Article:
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Two voices: Parents fighting for and against Duval County Schools' mask mandate

One calls it a concession for the common good. The other says it’s a ‘stepping stone’ to authoritarianism.

JACKSONVILLE, Fla. — Gregory Adame is one of 18 plaintiffs suing to block Duval County Schools’ mask mandate.

Agata Gardner lobbied the School Board to adopt it.

With the mask mandate set to take effect Tuesday, and Circuit Judge Gary Wilkinson set to review plaintiffs’ request for an emergency hearing that same day, First Coast News asked both sides to weigh in.

GREGORY ADAME: Our daughter had an issue last year.

She was outside she was running on a track outside. She told me was that she was actually scared to take her mask off … because some of the teachers told her, “you need to wear your mask, you can't pull it down because you might get sick and die.”

She was vomiting … lethargic.

She went to school on the first day [this year] and came home and she's all, “My best friend’s wearing a mask.” And I said, “OK, well, that's fine.” I said, “We don't believe in that.”

I definitely don't want her being in a mask, if at all possible.

AGATA GARDNER: Masks have to be universally worn for it to do any good, for it to make any difference. I've heard time and time again, at these School Board meetings, parents [saying], “You feel free to do what you want to do, and I'm going to do what I want to do.” Well, that's fine if your decision doesn't harm me, or my child or my family.

The analogy that I have come to use, it’s like saying: “I'm going to cover my coughs and sneezes for you. And I'd appreciate you do the same for me.” And them saying, “Oh, no, I'd rather not, I'm going to cough in your face.”

GREGORY ADAME: My personal opinion, I don't believe that they work. We're not real big on masking ourselves or children

I think that there was a lot of back and forth with some of the information with masks: “Masks are effective,” and then they say “well, masks are not effective,” then they say, “well, you have to wear double masks.” Then they say you have to wear an N95.  

Now, if they were to come to us and say, look, “Everybody has to wear an N95.” OK, that makes more sense to me.

I don't know that there's a good, solid reason why they should be wearing masks in schools, when they're probably most likely not wearing them at home, or anywhere else.

AGATA GARDNER: To me, this whole argument has just become insanely politicized. We've lost sight of the fact that we are in a public health emergency. We had two children die in Jacksonville in the last couple of days of COVID complications. My doctor friends are coming home from their shifts bawling because of the pain and suffering they're seeing every day in our hospitals. This is not a personal choice. You know, universal masking is something that science and scientists and our doctors are telling us: This will help. And for parents who are saying, “You should respect my decision to send my child to school without a mask” -- I would respect that if it didn't put my child in danger.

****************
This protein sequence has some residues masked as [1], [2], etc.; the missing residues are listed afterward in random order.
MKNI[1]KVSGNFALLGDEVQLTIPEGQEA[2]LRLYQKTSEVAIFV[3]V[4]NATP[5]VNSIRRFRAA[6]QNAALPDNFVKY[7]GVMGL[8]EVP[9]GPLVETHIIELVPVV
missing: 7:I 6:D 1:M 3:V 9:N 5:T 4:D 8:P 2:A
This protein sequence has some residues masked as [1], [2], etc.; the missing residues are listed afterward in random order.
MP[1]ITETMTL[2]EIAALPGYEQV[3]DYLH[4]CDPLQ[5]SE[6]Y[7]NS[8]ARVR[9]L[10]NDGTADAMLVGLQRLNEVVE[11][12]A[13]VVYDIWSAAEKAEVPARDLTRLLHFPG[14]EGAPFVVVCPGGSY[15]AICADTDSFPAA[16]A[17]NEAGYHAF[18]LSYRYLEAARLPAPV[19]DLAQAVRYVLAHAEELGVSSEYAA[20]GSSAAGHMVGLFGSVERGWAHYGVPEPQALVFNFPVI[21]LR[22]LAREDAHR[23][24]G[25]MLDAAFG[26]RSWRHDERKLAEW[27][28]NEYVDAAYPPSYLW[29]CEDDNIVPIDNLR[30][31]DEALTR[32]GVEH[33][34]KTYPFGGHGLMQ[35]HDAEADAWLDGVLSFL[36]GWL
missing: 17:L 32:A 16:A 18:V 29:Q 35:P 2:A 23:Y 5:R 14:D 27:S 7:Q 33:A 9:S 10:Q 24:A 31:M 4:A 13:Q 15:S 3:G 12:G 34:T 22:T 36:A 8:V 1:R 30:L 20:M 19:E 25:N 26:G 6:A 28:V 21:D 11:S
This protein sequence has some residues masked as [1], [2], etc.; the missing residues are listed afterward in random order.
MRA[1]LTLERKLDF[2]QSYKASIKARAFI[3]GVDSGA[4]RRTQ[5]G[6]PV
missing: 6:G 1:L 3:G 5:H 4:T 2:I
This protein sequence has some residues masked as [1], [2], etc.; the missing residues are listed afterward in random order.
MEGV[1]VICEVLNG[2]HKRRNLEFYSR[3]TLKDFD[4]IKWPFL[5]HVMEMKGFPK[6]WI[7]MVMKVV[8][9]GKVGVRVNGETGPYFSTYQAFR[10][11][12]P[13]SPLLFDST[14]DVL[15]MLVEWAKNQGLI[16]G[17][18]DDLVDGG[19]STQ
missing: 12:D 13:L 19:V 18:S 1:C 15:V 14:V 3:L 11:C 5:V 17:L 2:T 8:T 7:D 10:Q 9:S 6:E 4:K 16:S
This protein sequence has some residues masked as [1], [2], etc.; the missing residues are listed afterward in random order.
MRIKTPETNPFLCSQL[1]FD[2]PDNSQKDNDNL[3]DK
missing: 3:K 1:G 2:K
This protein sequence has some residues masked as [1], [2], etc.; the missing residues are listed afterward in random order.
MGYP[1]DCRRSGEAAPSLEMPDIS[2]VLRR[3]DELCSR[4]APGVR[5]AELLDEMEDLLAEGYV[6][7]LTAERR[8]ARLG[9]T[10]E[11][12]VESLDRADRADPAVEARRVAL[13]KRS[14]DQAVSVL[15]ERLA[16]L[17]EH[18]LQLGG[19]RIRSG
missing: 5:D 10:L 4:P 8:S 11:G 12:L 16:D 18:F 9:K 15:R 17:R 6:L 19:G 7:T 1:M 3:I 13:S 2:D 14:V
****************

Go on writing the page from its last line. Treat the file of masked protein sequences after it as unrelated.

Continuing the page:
GREGORY ADAME: It's not that I don't trust the science. But I think that it’s our right to be able to sit down and not just trust them completely

I think the goal with the masks, the masking came first, and then the vaccines and stuff came out. And I think that it was partially, again, this is just my opinion, I think it was partially made as a gauge to see how could how much compliance can we get.

There are some people that believe [vaccines are] a depopulation thing. I mean, I don't want to speak on that. I don't know enough about it. I haven't really read too much about that portion of it. But there's a whole community of people out there that really do believe it's a depopulation thing.

AGATA GARDNER: The science is clear. And I don't know why we're ignoring it and choosing politics and this false narrative of parental rights over the health of our community.

I'll just add that honestly, as a parent, I'm tired of actively trying to fight for common-sense public health. This should be a no-brainer measure of protection for our children, for our community.

I don't know why we're still having this conversation. I don't know how it's become so politicized. And it's exhausting for those of us who are sending our kids to school just praying that they're not going to be sat next to the unmasked kid who's going to bring COVID home.

It's stressful for all of us. And I just wish we could unite as parents, you know, for the common good. I feel like we've become so divided. It's a hard place to be. This whole right and left, Conservative versus liberal thing has just been taken to an extreme at a time when we really just need to come together.

GREGORY ADAME: My whole life, I've been a fireman, I've been a paramedic, and, you know, my whole life, I've kind of subscribed to the whole “Send me” aspect. You know, we look at the Bible, and you believe in God -- which we do -- you know, maybe I was tasked for this.

AGATA GARDNER: I feel like we're fighting for the unvaccinated, you know? Those who are vaccinated, who this isn't going to kill, are fighting to protect the people -- who have unvaccinated members of their family who are in denial of this -- from dying. And that's just the irony of the whole situation.